Joshua readily admitted that “we have not passed this way before.” Perhaps this fear of the unknown feeds the resistance to change as much as anything. Let’s face it…change is hard. To illustrate just lay this book down a moment and fold your hands together as though they were in prayer. Now, move your fingers over just one digit. Yes, change is uncomfortable at first. It doesn’t “feel” right.
We have a way of subconsciously conditioning ourselves to resist change and new beginnings. James Belasco wrote an intriguing book entitled Teaching the Elephant to Dance. He explained how circus elephants when they are small are shackled by their trainer with heavy chains around their ankles. These chains are then held firm by steel stakes deeply imbedded in the ground. The elephant then stays put. He cannot go past the length of his chain. As the months and years unfold and he grows and becomes huge he has more than adequate strength to pull the stake out of the ground. But he never does! He never leaves the length of his chain because he has been conditioned and therefore change is out of the question. His movement becomes limited simply because of mental conditioning. Like these powerful elephants many of us and many of our churches are “bound” because of conditioned restraints, because we, too, “have not passed this way before.”
Being flexible to change is a necessity even if we have not “passed this way before.” If there is one thing that can be said about our Lord, it is that He brought about a significant amount of change. He was the consummate change agent. In fact, this is what gave Him so much trouble with the religious traditionalists of His day. He changed everything, even the day of worship and the way of worship.
Some stand at the banks of their own Jordan on the eve of this new year. You, too, “have not passed this way before.” The first characteristic of crossover people is that they are not afraid of change. They face the unknown even when they have not “passed that way before.” How? By being flexible.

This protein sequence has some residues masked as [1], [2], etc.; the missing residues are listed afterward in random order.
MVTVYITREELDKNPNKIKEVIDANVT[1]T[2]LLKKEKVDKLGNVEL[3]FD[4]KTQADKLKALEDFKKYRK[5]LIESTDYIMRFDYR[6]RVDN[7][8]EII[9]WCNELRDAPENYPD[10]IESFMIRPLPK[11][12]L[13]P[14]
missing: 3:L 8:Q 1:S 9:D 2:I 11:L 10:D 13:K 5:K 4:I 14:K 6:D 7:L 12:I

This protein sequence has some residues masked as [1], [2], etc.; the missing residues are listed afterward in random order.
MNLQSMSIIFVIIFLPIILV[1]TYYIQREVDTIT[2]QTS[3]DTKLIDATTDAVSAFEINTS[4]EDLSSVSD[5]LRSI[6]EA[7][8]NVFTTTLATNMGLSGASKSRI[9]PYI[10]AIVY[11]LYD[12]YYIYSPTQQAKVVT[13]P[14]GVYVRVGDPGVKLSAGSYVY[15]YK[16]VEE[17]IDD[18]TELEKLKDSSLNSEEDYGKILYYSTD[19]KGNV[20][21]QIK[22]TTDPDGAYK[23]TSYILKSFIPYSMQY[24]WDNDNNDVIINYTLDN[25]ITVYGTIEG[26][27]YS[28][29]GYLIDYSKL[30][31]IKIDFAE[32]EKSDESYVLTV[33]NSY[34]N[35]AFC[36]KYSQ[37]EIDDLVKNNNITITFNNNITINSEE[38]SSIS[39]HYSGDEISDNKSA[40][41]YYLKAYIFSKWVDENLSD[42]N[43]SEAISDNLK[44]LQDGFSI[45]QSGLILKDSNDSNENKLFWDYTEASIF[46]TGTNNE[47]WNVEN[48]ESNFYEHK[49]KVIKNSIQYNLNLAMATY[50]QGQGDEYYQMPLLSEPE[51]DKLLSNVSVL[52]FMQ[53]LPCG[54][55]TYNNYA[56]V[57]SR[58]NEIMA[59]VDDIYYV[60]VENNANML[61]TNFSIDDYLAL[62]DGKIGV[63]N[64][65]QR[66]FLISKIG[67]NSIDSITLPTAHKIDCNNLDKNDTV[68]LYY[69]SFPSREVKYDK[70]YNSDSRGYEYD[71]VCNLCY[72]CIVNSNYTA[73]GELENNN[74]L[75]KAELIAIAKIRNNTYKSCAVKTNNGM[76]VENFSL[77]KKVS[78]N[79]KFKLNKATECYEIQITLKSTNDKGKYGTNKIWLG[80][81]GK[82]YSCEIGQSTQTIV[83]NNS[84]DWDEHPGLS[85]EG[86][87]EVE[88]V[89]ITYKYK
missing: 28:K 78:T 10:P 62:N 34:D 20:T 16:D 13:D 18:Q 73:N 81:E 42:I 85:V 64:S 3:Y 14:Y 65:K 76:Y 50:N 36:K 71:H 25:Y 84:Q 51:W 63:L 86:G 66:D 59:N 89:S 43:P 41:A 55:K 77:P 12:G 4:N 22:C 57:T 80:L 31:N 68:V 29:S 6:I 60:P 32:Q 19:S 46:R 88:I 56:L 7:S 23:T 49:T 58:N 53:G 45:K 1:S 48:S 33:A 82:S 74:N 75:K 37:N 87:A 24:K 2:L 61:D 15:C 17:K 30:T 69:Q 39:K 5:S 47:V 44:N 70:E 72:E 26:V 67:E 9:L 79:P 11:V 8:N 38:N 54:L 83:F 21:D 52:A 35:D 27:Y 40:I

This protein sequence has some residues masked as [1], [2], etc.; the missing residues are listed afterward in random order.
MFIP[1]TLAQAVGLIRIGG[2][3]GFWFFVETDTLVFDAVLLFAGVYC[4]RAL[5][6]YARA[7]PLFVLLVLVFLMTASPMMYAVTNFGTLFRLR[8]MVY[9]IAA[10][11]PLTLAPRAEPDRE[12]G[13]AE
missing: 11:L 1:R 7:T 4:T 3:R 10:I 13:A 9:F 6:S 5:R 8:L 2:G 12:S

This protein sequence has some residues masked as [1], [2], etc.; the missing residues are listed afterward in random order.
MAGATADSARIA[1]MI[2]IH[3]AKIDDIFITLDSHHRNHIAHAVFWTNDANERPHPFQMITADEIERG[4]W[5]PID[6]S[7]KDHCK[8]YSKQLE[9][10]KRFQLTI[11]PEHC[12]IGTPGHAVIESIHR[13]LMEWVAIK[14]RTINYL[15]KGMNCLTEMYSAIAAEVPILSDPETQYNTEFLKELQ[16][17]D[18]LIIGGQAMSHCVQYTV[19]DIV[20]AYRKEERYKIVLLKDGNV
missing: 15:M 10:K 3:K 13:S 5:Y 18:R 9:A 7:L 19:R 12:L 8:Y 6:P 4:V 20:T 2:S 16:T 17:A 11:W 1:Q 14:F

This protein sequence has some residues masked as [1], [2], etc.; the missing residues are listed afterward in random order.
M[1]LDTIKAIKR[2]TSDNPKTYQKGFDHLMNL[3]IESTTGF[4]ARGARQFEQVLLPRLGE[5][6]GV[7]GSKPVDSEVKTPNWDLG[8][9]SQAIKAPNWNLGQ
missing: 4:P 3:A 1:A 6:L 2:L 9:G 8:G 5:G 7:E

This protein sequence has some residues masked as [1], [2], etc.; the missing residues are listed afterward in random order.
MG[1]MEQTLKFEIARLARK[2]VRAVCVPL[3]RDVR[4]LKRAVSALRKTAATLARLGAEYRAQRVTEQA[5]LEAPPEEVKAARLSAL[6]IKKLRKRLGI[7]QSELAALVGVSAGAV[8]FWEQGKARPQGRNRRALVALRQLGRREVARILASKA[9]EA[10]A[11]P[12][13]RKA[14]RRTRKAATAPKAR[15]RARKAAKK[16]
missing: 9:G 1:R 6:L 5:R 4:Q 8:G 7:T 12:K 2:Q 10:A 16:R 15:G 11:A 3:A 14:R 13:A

As we enter the new year we should do so by not just being flexible but by determining to also:
“…when you see the ark of the covenant of the Lord your God and the priests, the Levites bearing it, then you shall set out from your place to go after it .” (Joshua 3:3)
Be focused. The Israelites were to keep their eyes on the ark and follow it through the Jordan and into their new beginning. That is very good counsel for us on the eve of a new year and a new beginning.
Time and space do not permit us to adequately describe this religious object that has fascinated men and women for three thousand years and has been the subject of some of the most successful and profitable movies in film history. Even as I type these words there are teams of modern-day explorers looking for it in various parts of the ancient world still today. The ark was an oblong wooden box, overlaid in solid gold with two golden cherubim on the top with their wings touching over what is called the mercy seat. It contained the tablets of the law, a pot of manna and Aaron’s rod that budded. It was placed in the Holy of Holies in the tabernacle in the wilderness and later in the temple in Jerusalem. It was there that God would visit His people on the high, holy Day of Atonement with His Shekinah glory.
The ark was a type, a foreshadow, a picture of the Lord Jesus Christ. On that cross-over day the ark was a sign that God was leading His people. Their job in crossing over was rather simple. They were to keep their eyes on the ark and “go after it.” Before this day the Bible always speaks of how the ark was in the “midst” of the people. Now, it was leading them into a new day. They were to keep a distance between themselves and the ark. In fact, verse four indicates the distance was the equivalent of ten football fields in length. Why? So the ark would always be visible to the masses of people. It was so that everyone could keep their eyes focused on the ark...so that there would be nothing between them and the ark. Can you imagine the conversation if those hundreds of thousands of people had crowded up to the ark. One would surely be saying, “Where is the ark?” To which another would reply, “I don’t know. I am following you. I thought you were following the ark.” “Not me, I haven’t seen it in days. I am following the guy in front of me. I thought he was following it!"